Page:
The requested page is not available in the preferred language.
The requested article is available in the following languages.
The forest fire that shook Sweden
Heavily burned forest: 13,800 hectares ravaged by fire. Photo: Holger Ellgaard, CC BY-SA 4.0
What began one summer’s day in 2014 as a small fire in a clear-cut area turned into a civil emergency in just a few days. Researchers, police and fire fighters recently gathered at LiU to draw lessons from it.
“We have realised that anything can happen. We’ve carried out exercises, drawn up emergency plans and gone on training courses. But we would never have imagined that the whole municipality would burn,” says Åsa Eriksson, a councillor in Norberg Municipality, in her introduction to the conference Hela samhällets kris (Crisis for the whole of society), organised by the Center for Advanced Research in Emergency Response, CARER, and the LiU Innovation Office.
Ms Eriksson was one of the local government leaders in Västmanland County who saw the black clouds looming up in the summer heat, coming nearer and nearer. A forest the size of 13,800 hectares was in flames, and nothing seemed to be able to halt the ravages of the fire. There were four municipalities in the path of the danger: Norberg as well as Sala, Surahammar and Fagersta.
“The land was extremely dry; burning embers the size of a human palm were flying 1.5 kilometres and setting fire to everything dry in their path,” recounts senior firefighter Lars-Göran Uddholm, called in from the Södertörn Fire Protection Association when the crisis was already a fact.
What had begun on the last day of July as a normal forest fire – one of many forest fires in Sweden – had developed into a civil emergency in just a few days. And the flames were getting close to central Norberg. In this situation, the whole civil infrastructure was put to the test. Plans of action that had only been drills in the past had to work, telephone directories had to be updated, communications channels needed to be open and the division of tasks had to be clear and understood.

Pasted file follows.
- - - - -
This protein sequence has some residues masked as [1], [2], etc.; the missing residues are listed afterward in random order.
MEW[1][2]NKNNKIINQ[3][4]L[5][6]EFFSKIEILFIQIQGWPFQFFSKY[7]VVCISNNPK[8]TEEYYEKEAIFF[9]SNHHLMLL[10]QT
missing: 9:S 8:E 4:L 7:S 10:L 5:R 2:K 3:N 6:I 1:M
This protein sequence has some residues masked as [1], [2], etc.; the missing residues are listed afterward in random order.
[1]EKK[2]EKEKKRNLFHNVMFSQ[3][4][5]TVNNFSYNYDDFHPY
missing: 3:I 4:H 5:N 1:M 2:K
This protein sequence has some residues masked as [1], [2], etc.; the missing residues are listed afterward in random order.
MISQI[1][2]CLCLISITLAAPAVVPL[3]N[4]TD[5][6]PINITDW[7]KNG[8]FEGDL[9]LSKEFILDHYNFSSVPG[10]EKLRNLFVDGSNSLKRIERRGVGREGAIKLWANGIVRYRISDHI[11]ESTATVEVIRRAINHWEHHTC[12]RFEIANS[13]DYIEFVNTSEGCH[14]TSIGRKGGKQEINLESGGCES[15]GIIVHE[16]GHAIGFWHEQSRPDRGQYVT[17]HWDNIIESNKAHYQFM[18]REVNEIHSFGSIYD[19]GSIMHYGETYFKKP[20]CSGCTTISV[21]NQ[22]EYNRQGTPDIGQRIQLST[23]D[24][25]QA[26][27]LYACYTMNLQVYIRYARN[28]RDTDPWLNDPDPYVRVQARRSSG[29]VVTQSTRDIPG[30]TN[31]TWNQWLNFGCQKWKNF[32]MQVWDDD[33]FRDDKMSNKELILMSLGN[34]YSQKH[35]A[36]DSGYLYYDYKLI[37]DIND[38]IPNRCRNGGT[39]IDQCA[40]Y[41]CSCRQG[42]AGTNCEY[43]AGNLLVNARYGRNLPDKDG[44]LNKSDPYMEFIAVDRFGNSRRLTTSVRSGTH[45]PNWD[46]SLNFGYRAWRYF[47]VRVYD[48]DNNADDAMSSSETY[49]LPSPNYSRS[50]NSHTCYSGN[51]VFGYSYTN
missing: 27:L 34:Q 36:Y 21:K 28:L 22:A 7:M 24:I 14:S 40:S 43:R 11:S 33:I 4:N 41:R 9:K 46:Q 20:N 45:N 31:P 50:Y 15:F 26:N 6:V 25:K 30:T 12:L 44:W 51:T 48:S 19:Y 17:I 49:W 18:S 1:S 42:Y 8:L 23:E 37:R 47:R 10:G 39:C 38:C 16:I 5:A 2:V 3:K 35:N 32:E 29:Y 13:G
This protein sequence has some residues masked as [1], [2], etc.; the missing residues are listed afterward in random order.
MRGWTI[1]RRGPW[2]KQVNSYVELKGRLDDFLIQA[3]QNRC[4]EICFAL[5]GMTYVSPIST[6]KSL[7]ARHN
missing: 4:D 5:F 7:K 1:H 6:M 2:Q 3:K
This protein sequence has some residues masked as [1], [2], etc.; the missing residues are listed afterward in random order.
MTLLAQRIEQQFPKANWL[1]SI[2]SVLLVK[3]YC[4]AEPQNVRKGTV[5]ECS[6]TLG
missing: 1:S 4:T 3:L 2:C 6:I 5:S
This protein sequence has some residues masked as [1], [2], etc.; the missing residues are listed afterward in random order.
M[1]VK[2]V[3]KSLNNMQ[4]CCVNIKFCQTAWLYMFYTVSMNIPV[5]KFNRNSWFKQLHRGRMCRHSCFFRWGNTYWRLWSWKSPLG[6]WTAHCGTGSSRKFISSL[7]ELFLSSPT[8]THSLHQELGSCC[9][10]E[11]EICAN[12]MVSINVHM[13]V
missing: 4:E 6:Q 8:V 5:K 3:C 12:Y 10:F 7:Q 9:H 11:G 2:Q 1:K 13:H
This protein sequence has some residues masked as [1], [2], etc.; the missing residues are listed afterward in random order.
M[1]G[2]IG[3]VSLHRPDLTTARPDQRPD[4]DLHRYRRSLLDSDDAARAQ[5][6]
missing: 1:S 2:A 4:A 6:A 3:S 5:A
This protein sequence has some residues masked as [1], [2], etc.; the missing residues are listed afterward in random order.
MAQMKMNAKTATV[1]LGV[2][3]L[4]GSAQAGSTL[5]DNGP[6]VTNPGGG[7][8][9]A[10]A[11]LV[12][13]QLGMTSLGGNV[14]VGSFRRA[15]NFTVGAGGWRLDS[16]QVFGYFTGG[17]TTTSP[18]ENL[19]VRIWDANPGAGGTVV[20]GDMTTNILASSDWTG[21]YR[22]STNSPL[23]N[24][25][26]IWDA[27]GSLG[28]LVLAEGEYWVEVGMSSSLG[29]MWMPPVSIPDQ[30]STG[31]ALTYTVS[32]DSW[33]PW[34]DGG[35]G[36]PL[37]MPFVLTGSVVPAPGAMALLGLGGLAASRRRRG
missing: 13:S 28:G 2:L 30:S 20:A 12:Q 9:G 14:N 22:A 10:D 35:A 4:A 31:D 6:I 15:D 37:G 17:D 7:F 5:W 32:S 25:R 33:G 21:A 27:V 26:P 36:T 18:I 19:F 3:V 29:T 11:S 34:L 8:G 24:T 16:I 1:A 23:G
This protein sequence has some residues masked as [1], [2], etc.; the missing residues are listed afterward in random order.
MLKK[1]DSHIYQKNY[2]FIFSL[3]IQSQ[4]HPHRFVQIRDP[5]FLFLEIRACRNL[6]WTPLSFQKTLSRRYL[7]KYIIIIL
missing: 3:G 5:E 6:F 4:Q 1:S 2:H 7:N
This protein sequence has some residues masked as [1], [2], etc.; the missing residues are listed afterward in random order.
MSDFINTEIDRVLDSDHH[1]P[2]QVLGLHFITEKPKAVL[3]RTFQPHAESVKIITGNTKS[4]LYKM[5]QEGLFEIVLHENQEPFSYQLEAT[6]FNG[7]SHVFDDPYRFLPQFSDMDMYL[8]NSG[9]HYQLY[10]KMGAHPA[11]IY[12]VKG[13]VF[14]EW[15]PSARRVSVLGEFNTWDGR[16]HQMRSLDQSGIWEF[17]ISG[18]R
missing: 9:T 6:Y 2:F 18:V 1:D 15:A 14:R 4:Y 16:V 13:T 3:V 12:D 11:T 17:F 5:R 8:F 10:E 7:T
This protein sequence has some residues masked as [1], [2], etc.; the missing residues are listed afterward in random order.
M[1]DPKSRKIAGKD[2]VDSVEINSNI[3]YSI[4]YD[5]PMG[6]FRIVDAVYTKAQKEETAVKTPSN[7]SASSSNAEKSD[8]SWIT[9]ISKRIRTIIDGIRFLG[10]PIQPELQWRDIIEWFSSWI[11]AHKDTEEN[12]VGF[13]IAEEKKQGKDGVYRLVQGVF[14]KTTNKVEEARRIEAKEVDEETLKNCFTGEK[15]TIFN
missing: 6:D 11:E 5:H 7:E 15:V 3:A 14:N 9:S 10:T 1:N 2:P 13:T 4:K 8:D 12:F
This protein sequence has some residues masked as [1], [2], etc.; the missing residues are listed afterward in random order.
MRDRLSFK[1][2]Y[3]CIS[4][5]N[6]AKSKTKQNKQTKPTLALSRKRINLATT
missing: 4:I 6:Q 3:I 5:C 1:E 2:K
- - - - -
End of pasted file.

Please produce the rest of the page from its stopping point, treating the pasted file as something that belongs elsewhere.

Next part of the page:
Ms Eriksson talks about a few dramatic days in Norberg town hall when out-of-date telephone directories, misunderstandings when old people had to be evacuated but the police had blocked off the roads, and disinformation by the media all made the task more difficult. But she also spoke of the clear thinking, compassion and generosity in the area. For Ms Eriksson herself, it was a matter of dealing with issues such as what should come out of a town hall that might burn, as well as Åke the pensioner who refused to let himself be evacuated without his cat.
“We are a small, flexible municipality, used to buckling down and sorting out problems where they appear.”
The best communications channels turned out to be county radio station and Ms Eriksson’s private Facebook page.
“A municipality or a local authority is not permitted to use social media under current laws and regulations, but I realised that quick and accurate information was needed,” Ms Eriksson says.
People who did not have a Facebook account quickly found out information from those who did.
But is it possible to be completely prepared for an emergency such as this? And what lessons can be drawn from it?
“There is an inbuilt paradox in all crisis management. Each event is completely unique and has unique consequences, even if there are a few main variations. But as researchers we still see patterns and a few problems that arise each time,” says Sofie Pilemalm, associate professor of information technology and head of CARER.
Some examples are technology not working, leadership failing and no one having an overall view of things.